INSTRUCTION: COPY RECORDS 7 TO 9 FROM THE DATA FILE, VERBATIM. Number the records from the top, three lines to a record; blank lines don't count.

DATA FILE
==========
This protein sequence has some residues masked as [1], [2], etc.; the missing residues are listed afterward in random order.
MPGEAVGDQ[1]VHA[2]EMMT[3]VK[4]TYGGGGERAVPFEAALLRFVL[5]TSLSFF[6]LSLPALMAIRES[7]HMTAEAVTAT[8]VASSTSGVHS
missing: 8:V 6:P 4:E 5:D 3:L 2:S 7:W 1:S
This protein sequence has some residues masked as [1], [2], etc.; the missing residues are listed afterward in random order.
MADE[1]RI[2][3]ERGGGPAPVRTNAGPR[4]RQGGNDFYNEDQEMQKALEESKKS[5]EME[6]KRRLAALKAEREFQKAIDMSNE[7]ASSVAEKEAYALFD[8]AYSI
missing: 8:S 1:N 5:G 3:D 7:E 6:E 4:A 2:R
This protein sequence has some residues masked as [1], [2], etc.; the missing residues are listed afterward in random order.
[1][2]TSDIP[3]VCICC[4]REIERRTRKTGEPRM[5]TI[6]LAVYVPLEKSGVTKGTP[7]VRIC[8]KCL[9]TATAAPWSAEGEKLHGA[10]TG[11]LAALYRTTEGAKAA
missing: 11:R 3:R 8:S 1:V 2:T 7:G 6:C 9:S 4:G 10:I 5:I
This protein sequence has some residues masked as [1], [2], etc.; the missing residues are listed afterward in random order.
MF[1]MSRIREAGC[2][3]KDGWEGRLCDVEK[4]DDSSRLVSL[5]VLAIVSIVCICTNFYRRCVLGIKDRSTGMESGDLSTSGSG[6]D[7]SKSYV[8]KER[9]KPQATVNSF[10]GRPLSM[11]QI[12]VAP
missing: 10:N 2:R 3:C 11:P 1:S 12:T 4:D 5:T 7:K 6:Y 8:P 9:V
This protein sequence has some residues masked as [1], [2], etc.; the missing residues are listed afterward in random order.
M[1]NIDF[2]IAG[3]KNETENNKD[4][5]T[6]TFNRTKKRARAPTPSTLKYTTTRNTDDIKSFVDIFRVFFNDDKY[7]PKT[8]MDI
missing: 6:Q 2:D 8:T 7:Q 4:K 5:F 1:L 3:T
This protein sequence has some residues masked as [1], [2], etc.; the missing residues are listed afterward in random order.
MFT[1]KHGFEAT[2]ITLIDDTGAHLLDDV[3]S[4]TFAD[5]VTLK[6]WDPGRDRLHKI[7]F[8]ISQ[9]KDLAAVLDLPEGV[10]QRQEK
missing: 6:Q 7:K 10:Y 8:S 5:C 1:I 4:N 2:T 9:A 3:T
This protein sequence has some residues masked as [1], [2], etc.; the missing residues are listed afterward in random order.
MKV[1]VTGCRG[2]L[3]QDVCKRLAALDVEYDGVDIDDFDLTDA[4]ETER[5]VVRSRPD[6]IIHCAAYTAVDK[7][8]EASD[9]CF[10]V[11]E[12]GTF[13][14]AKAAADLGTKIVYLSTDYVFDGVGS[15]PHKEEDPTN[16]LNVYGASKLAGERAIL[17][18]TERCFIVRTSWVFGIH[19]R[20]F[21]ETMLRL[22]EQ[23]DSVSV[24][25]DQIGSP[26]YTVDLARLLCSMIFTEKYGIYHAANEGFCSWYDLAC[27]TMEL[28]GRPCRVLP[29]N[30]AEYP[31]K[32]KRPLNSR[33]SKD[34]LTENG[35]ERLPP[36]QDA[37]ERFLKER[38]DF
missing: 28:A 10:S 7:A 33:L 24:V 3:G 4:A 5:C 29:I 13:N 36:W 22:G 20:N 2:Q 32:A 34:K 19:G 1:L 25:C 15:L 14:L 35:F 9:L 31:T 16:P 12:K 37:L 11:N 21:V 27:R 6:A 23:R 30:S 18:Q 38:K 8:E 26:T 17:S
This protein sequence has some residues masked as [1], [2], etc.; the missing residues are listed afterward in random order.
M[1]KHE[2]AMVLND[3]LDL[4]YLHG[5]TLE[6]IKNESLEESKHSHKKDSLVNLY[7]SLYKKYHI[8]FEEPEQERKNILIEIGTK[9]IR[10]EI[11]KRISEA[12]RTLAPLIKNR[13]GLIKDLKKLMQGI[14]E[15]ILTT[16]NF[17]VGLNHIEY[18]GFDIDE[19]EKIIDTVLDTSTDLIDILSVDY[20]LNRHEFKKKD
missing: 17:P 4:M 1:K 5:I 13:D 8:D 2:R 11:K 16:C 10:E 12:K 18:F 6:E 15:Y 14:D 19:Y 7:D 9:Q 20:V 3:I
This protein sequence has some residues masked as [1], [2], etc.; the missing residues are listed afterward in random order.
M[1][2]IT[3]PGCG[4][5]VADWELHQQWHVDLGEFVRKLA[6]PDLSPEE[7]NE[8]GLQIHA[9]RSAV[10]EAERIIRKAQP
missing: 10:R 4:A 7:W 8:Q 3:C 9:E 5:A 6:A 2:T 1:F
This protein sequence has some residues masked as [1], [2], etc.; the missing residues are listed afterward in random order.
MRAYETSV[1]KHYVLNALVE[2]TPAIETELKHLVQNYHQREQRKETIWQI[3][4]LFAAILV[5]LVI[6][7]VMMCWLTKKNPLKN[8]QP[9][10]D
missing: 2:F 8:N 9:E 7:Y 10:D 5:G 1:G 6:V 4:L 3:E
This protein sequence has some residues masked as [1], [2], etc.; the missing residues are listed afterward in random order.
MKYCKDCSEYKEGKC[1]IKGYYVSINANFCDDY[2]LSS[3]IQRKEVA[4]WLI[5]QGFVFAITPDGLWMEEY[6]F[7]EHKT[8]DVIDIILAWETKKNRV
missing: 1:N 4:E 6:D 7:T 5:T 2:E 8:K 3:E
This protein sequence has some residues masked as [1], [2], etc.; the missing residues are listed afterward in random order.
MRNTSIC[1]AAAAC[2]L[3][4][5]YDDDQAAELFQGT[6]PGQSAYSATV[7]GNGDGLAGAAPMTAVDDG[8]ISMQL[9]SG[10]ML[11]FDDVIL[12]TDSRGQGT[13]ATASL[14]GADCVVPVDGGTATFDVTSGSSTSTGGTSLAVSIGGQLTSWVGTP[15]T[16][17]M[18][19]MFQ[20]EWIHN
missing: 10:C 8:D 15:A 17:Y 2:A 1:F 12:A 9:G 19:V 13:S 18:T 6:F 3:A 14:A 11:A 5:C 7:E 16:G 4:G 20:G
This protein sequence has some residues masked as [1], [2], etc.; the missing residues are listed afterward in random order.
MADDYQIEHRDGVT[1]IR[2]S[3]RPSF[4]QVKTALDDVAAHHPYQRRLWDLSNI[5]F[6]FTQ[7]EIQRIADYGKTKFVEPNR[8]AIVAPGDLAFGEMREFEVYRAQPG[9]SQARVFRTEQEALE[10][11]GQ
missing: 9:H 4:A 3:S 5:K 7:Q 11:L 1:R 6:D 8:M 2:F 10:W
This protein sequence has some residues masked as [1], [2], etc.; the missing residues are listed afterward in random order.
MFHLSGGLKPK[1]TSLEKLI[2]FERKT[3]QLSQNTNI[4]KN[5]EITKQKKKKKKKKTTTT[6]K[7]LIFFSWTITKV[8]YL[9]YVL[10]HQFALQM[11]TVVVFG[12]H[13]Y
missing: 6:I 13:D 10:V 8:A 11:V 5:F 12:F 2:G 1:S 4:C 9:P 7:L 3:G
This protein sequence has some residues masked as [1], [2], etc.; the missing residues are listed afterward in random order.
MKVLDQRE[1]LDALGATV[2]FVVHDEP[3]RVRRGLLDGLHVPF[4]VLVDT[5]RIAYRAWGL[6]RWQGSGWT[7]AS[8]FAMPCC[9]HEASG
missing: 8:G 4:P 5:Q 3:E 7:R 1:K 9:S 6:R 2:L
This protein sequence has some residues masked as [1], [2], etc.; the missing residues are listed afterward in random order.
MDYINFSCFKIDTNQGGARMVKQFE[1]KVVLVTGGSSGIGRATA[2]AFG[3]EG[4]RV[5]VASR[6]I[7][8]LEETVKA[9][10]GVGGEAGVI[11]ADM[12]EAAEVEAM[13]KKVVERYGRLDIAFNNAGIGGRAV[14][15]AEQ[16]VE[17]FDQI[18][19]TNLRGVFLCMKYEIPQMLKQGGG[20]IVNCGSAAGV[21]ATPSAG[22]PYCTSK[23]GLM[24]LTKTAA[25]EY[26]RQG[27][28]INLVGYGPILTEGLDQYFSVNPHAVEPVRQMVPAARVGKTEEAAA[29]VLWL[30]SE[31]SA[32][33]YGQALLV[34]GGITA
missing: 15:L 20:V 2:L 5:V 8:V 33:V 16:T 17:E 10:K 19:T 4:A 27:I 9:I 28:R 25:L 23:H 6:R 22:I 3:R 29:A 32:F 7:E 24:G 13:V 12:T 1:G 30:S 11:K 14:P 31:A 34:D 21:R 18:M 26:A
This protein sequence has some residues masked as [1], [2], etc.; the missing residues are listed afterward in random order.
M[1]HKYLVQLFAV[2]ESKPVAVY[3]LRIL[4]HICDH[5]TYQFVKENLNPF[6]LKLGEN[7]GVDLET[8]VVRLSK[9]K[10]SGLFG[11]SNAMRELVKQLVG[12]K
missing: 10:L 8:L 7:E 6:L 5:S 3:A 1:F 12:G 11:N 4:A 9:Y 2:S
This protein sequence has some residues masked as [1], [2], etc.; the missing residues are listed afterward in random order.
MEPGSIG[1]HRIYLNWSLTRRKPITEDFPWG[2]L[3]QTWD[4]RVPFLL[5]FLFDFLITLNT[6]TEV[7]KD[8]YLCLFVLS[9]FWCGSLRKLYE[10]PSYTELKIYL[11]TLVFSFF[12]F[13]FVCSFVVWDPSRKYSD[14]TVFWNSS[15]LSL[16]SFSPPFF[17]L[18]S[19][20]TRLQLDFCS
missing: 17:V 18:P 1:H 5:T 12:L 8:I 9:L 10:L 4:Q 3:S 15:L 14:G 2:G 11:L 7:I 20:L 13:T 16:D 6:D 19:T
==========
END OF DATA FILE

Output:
This protein sequence has some residues masked as [1], [2], etc.; the missing residues are listed afterward in random order.
MKV[1]VTGCRG[2]L[3]QDVCKRLAALDVEYDGVDIDDFDLTDA[4]ETER[5]VVRSRPD[6]IIHCAAYTAVDK[7][8]EASD[9]CF[10]V[11]E[12]GTF[13][14]AKAAADLGTKIVYLSTDYVFDGVGS[15]PHKEEDPTN[16]LNVYGASKLAGERAIL[17][18]TERCFIVRTSWVFGIH[19]R[20]F[21]ETMLRL[22]EQ[23]DSVSV[24][25]DQIGSP[26]YTVDLARLLCSMIFTEKYGIYHAANEGFCSWYDLAC[27]TMEL[28]GRPCRVLP[29]N[30]AEYP[31]K[32]KRPLNSR[33]SKD[34]LTENG[35]ERLPP[36]QDA[37]ERFLKER[38]DF
missing: 28:A 10:S 7:A 33:L 24:V 3:G 4:A 5:C 29:I 13:N 36:W 22:G 20:N 2:Q 32:A 34:K 19:G 1:L 25:C 15:L 14:L 35:F 9:L 31:T 16:P 12:K 37:L 11:N 21:V 27:R 6:A 23:R 30:S 18:Q 38:K 8:E 26:T 17:S
This protein sequence has some residues masked as [1], [2], etc.; the missing residues are listed afterward in random order.
M[1]KHE[2]AMVLND[3]LDL[4]YLHG[5]TLE[6]IKNESLEESKHSHKKDSLVNLY[7]SLYKKYHI[8]FEEPEQERKNILIEIGTK[9]IR[10]EI[11]KRISEA[12]RTLAPLIKNR[13]GLIKDLKKLMQGI[14]E[15]ILTT[16]NF[17]VGLNHIEY[18]GFDIDE[19]EKIIDTVLDTSTDLIDILSVDY[20]LNRHEFKKKD
missing: 17:P 4:M 1:K 5:I 13:D 8:D 2:R 11:K 16:C 10:E 12:K 18:F 6:E 15:Y 14:D 19:Y 7:D 9:Q 20:V 3:I
This protein sequence has some residues masked as [1], [2], etc.; the missing residues are listed afterward in random order.
M[1][2]IT[3]PGCG[4][5]VADWELHQQWHVDLGEFVRKLA[6]PDLSPEE[7]NE[8]GLQIHA[9]RSAV[10]EAERIIRKAQP
missing: 10:R 4:A 7:W 8:Q 3:C 9:E 5:A 6:A 2:T 1:F